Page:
The trust becomes a beneficiary and the entity responsible for managing funds, purchasing and holding policies, filing claims at the time of death, and making payments to surviving heirs. The trust (and these duties) is managed by a trustee. Your clients cannot be the trustee and it’s not recommended that a spouse/partner be a trustee, either. Trustees are usually a family member other than a spouse, a trusted friend, a CPA, or another financial professional.
If your clients are considering more than one life insurance policy, it’s often easier and better to buy those policies through a trust. In the case of one policy, your clients would simply transfer ownership of the policy. Keep in mind, whatever choice your clients make, the incidents of ownership still apply (the changes must be made irrevocably).
To keep things simple, your clients could continue purchasing policies with their allocations every year, and put those policies into a trust to limit estate tax and help carry on their legacy.
Edith is using some of the $24,000 for retirement funding and travel, but realized she had about $12,000 after-tax each year she didn’t need.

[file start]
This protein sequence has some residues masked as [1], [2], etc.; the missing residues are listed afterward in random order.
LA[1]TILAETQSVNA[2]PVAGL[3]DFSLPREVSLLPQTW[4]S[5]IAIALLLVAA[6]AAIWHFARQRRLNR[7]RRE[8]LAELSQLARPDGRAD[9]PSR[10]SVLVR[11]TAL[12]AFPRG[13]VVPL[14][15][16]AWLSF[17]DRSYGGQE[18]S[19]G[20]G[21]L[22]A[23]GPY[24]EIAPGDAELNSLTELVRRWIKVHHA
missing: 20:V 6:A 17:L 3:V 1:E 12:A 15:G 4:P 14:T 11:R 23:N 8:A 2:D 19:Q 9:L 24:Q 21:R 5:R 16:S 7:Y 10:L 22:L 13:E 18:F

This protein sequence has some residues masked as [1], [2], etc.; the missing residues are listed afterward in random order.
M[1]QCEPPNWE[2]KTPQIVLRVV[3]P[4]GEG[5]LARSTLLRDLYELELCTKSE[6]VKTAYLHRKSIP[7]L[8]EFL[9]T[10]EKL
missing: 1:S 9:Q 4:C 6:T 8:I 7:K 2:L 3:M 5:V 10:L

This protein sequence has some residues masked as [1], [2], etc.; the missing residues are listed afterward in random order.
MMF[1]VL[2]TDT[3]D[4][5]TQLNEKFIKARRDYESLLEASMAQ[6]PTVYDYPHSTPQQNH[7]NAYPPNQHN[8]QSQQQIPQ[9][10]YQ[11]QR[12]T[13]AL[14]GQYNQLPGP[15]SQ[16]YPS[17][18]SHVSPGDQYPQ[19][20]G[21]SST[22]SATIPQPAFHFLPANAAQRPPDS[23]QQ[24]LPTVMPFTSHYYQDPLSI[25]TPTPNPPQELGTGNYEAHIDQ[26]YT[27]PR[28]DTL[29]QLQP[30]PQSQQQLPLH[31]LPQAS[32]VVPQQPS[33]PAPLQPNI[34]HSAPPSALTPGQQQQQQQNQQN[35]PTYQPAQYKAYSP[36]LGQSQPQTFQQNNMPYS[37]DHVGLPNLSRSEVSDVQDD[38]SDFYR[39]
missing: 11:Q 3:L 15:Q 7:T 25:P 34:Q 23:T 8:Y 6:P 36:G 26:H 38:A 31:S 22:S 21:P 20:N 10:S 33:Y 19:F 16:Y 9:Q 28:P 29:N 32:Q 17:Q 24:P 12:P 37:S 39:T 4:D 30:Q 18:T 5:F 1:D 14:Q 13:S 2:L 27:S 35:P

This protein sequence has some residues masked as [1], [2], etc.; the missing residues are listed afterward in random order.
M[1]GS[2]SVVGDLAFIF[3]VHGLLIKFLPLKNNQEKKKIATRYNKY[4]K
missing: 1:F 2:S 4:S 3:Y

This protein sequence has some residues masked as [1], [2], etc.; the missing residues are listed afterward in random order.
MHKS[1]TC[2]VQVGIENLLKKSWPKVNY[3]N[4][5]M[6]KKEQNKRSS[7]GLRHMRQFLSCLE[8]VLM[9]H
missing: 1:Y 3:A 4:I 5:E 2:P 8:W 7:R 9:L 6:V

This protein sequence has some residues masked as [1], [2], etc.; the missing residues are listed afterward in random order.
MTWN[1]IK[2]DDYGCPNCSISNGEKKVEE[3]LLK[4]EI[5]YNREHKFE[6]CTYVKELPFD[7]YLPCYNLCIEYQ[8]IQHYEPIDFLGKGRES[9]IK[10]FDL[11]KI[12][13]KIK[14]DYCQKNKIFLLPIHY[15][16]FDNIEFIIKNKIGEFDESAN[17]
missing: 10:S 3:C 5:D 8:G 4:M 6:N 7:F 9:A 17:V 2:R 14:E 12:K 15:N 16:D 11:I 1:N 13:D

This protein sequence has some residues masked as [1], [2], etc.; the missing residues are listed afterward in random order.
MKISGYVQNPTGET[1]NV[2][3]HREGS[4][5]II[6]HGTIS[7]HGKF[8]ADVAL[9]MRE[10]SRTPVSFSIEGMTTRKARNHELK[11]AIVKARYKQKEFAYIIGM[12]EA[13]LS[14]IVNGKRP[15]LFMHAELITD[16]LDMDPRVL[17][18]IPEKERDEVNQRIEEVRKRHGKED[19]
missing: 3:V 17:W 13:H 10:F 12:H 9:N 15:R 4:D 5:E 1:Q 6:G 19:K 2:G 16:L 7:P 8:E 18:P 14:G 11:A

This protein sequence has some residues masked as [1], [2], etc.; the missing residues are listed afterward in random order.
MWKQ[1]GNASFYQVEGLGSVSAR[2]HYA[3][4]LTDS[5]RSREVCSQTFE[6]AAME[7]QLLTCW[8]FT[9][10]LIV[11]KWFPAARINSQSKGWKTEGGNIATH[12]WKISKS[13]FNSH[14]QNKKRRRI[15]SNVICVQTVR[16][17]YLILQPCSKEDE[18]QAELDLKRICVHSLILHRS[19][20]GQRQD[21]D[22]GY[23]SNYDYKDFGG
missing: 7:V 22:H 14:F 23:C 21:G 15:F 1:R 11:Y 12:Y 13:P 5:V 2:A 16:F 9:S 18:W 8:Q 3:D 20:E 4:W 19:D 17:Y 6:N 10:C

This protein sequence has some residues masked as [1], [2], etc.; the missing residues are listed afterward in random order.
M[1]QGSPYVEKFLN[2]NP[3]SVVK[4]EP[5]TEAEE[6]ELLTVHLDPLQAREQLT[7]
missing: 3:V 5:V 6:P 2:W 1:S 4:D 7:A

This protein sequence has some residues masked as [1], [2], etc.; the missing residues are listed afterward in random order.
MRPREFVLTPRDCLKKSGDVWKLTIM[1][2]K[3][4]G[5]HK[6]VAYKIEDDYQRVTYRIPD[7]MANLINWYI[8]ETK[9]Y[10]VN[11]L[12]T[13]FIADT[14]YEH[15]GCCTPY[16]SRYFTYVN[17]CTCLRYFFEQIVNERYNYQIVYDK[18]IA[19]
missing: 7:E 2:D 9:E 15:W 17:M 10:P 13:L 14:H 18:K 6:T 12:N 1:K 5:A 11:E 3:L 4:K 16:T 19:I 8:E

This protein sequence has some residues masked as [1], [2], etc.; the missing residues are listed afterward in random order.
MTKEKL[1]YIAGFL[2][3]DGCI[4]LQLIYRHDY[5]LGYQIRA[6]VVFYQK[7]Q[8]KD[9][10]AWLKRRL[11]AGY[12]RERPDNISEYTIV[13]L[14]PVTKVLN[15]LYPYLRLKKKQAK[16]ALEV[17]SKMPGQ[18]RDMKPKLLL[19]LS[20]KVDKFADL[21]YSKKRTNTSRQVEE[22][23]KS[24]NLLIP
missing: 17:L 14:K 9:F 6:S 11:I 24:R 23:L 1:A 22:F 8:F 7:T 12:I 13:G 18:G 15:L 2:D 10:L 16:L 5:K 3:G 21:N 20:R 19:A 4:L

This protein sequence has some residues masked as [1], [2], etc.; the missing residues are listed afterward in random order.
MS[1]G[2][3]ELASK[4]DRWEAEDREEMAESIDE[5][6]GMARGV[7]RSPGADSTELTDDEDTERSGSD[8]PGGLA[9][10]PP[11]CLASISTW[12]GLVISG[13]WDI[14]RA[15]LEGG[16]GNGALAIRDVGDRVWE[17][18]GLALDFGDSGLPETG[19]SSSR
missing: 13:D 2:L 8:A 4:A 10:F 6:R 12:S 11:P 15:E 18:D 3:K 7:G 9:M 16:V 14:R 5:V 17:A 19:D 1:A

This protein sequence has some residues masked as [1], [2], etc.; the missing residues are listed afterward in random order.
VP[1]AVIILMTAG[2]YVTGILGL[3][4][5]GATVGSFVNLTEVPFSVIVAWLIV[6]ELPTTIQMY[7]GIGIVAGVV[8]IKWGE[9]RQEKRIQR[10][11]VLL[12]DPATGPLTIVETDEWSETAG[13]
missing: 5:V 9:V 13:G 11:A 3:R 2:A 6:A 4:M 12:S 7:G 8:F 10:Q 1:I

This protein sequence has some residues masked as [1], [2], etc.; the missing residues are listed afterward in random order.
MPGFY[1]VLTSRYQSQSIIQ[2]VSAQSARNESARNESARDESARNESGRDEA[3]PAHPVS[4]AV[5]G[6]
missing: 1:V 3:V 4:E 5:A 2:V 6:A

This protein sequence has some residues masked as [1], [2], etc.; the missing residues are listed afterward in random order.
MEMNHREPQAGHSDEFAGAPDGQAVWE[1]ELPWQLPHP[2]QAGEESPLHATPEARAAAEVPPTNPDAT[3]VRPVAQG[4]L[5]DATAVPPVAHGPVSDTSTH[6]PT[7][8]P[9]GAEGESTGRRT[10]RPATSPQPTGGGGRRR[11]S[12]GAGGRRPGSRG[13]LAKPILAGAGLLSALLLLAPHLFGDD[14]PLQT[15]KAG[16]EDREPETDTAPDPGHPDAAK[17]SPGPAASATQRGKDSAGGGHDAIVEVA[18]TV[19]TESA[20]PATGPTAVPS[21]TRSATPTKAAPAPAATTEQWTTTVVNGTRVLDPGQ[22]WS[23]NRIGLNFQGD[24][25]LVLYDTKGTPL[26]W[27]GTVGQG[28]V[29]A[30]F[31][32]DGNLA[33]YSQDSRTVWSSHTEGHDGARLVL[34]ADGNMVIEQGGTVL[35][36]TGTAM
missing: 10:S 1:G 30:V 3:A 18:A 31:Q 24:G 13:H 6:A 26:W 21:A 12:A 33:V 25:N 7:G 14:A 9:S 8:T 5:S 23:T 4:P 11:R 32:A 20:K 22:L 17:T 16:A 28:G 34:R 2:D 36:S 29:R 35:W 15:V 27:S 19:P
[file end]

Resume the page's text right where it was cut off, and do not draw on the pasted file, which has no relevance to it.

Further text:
So she decided to use that $12k to pay annual premiums on a $295,000 permanent life insurance policy that will be guaranteed for her lifetime, with her kids as beneficiaries. This life insurance will pass income tax-free to the kids, while the IRA will be taxable to them at her death.
If you have clients who have received an RMD notice, the experts on our advisor services team can help you look into the options available to them. Just because they don’t need the money now doesn’t mean they can’t use it to secure their legacy in the future. Life insurance could be the best choice for your clients to make those RMDs grow their wealth beyond their life. Email advisorservice@LLIS.com and we’ll get in touch with you to start the process.
SOLUTIONS AVAILABLE THROUGH LLIS
Term Life Insurance | Low-Load Universal Life (Individual & Survivorship) | No Lapse Guaranteed Univeral Life (Individual & Survivorship) | Long Term Care Insurance | Disability Insurance | Critical Care Insurance | Low-Load Variable Annuity | Immediate and Fixed Annuities | Low-Load Variable Universal Life | Hybrid Life/LTCi | Hybrid Annuity/LTCi
(We recommend low-load permanent life insurance and annuities when possible)
(Not all policy types available in all states)For a list of current providers, visit the Advisor Tools section of our website and click on "Insurance Companies We Work With".